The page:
Let’s believe for a few moments that Allister Coetzee has indeed been fired as Springbok coach.
The rumours on his successor naturally swirls.
This week, there was a report that Kings coach Deon Davids is being favoured by new Saru director of rugby Rassie Erasmus as the man to take over.
It looks a good appointment on various fronts.
Davids is a keen thinker of the game and seems to possesses the balanced view so crucial for the top-level.
We also shouldn’t beat around the bush regarding the political stakes.
Having yet another non-white national coach looks good.
It helps soothe over the PR “disaster” – according to some transformation advocates – of the Super Rugby franchises all having white coaches.
Yet with two years to go before the 2019 World Cup, the Springboks really can’t afford to take a gamble on Davids.
They need to be 100% sure he can improve on Coetzee’s uninspired reign.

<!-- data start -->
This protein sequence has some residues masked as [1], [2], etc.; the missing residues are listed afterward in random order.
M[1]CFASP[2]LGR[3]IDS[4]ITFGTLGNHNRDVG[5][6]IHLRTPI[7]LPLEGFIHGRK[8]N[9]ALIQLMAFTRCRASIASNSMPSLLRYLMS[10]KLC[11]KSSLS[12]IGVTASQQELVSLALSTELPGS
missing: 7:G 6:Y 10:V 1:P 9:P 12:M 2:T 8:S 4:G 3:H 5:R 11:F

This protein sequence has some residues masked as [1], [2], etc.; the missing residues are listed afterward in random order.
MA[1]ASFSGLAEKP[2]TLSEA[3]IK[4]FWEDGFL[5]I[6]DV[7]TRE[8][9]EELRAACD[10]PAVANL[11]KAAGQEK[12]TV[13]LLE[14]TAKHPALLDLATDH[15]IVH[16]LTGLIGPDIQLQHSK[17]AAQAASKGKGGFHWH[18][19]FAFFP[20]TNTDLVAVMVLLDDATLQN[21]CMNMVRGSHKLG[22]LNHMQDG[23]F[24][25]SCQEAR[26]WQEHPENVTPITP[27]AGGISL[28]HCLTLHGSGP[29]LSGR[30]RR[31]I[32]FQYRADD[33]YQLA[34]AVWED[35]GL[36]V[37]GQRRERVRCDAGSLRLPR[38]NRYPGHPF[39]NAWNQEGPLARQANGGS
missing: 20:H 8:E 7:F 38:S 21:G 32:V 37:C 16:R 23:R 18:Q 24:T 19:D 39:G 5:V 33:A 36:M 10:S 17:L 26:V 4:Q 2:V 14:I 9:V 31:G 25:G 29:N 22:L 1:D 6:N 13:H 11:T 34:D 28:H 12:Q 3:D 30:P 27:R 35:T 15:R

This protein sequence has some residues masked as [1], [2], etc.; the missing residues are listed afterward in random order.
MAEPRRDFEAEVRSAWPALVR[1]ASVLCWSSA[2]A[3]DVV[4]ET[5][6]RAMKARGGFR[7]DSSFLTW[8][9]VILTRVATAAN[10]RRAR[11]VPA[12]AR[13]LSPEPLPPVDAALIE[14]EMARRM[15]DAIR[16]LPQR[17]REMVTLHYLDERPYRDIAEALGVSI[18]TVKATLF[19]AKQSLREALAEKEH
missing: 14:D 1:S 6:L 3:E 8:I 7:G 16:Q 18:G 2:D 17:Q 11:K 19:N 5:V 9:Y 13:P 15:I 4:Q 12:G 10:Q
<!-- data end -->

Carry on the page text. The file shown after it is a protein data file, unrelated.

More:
What local rugby decision-makers seem to forget though is that we have a poor habit of promoting certain coaches far too quickly.
And Davids could become a victim if the rumours are true.
This is not a question mark over his ability as a coach, merely a concern that local rugby won’t eventually be getting the best out of him.
Davids has been coaching the Kings for two years.
2016’s Super Rugby campaign was predictably depressing as the Eastern Province Rugby Union’s liquidation and the rushed nature of recruitment and preparation bit the team badly.
This year’s showing was rightfully promising as Davids imposed himself well on a gutsy group of players.
However, the spine moved on to greener pastures after the tournament and now he’s had to rebuild AGAIN in the Pro14.
Davids has never been given a solid platform to work from and the fact that he can get the best out of a mediocre group of players is a feather in his cap.
But sometimes it’s actually easier to achieve success from a lower base.
Can Davids suddenly handle a Springbok squad?
It would be far fairer on him to be given a chance at a bigger union as an audition surely.
We’ve already seen it with Johan Ackermann, whose move to Gloucester has dispelled some doubts already that he was in the shadow of Swys de Bruin.
That’s the way to do it.